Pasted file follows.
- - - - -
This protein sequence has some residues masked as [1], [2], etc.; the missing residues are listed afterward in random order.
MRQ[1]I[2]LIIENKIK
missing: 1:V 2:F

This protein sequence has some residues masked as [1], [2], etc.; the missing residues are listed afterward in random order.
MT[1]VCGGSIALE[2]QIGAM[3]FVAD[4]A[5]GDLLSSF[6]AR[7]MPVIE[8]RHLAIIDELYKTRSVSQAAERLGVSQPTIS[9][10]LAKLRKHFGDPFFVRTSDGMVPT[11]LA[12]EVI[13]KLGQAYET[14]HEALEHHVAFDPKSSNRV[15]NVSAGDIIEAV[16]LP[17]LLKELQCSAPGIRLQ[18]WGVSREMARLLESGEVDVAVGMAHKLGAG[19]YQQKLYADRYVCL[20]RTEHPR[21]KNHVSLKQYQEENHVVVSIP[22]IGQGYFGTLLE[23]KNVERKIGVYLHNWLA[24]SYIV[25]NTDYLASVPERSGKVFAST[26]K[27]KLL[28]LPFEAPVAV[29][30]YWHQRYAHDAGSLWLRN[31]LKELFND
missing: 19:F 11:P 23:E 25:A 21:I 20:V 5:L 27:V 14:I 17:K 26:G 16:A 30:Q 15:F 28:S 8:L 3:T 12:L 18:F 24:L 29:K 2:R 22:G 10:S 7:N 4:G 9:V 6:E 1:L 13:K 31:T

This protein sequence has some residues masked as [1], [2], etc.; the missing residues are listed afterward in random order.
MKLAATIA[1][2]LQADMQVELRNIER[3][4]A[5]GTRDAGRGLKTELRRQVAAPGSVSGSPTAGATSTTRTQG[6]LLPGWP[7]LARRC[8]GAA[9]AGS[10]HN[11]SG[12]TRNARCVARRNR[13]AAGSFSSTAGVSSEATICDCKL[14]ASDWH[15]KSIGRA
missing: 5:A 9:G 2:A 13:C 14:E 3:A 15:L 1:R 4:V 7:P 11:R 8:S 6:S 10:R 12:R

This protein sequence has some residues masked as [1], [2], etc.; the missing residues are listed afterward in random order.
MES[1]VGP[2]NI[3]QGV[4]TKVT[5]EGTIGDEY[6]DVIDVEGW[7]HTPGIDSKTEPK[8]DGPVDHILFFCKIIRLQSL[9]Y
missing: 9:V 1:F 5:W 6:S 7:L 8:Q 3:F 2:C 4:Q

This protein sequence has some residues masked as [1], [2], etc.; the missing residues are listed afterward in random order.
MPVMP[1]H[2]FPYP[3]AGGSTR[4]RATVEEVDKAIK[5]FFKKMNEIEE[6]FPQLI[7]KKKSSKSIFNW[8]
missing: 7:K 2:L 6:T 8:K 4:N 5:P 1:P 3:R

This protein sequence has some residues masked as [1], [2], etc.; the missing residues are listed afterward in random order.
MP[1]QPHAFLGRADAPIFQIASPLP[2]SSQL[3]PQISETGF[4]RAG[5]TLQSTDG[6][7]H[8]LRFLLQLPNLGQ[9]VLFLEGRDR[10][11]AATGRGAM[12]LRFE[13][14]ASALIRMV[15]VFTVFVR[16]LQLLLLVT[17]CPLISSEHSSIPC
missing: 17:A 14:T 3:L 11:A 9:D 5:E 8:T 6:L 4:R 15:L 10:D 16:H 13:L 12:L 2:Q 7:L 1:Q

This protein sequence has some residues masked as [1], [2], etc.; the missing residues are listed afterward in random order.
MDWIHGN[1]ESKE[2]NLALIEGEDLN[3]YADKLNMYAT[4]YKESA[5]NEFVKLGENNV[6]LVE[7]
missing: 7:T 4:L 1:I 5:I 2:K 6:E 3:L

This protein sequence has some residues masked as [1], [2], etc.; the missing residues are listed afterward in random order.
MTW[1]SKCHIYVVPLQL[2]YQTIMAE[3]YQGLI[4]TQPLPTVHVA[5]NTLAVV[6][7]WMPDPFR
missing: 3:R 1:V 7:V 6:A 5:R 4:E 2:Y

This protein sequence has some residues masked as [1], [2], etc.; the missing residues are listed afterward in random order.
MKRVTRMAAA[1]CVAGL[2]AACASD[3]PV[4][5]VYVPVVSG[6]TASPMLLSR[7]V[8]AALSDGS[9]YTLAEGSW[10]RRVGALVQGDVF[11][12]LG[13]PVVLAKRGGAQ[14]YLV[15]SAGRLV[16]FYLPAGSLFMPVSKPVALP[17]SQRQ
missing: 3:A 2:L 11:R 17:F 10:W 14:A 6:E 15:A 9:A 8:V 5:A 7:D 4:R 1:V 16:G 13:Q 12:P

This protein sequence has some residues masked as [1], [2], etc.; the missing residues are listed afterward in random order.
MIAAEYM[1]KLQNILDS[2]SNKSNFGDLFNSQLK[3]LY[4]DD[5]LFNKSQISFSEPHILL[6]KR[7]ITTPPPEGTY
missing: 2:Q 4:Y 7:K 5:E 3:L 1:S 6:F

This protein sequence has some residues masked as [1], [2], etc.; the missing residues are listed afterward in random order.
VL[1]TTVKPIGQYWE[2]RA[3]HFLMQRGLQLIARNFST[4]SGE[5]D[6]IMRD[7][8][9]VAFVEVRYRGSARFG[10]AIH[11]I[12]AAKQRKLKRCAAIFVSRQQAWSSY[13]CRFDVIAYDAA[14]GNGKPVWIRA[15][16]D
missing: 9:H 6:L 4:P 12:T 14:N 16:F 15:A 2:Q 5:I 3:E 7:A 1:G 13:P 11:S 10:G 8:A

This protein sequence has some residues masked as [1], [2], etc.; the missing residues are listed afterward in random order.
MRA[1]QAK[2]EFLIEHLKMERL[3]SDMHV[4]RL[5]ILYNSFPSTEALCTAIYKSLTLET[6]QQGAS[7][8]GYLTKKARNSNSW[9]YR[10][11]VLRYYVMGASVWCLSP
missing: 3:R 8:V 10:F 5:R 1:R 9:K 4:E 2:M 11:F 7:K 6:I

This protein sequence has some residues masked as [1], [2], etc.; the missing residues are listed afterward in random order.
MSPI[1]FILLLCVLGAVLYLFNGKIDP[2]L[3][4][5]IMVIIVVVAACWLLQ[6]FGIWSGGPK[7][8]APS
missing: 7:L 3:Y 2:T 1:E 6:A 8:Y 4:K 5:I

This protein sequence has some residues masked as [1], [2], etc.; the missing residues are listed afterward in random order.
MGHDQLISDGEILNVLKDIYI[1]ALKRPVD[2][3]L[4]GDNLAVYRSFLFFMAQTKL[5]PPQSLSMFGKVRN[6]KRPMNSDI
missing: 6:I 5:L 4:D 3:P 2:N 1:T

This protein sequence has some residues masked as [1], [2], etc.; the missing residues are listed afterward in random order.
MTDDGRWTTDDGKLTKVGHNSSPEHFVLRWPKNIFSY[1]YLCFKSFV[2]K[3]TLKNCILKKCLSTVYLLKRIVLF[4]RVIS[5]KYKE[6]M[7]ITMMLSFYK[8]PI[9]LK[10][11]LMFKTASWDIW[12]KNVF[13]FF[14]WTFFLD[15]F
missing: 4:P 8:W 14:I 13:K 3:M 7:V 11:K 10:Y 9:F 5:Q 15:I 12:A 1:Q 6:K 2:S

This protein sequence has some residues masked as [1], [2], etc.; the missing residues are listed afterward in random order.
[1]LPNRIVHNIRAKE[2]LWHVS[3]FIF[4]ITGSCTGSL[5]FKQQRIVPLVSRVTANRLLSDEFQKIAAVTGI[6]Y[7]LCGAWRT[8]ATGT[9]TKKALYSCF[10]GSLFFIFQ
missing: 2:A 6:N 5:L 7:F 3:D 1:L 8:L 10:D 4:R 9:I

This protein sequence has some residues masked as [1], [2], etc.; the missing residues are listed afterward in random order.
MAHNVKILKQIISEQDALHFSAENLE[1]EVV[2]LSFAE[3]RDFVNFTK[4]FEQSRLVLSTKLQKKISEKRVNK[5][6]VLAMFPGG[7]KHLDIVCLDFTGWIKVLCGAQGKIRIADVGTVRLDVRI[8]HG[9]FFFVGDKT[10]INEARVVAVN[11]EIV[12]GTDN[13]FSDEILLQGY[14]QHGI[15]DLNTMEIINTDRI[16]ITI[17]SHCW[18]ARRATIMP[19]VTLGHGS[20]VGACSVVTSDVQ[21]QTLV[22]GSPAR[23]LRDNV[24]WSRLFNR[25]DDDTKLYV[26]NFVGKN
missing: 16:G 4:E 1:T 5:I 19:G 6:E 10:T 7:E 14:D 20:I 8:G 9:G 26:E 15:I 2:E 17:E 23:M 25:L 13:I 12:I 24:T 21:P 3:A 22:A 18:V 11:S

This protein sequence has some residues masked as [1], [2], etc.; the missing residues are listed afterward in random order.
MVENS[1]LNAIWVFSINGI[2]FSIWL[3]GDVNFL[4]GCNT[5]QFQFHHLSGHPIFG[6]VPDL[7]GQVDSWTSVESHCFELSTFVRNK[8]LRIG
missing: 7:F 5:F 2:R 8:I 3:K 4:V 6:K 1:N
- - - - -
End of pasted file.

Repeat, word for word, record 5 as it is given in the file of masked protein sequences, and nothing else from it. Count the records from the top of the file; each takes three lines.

This protein sequence has some residues masked as [1], [2], etc.; the missing residues are listed afterward in random order.
MPVMP[1]H[2]FPYP[3]AGGSTR[4]RATVEEVDKAIK[5]FFKKMNEIEE[6]FPQLI[7]KKKSSKSIFNW[8]
missing: 7:K 2:L 6:T 8:K 4:N 5:P 1:P 3:R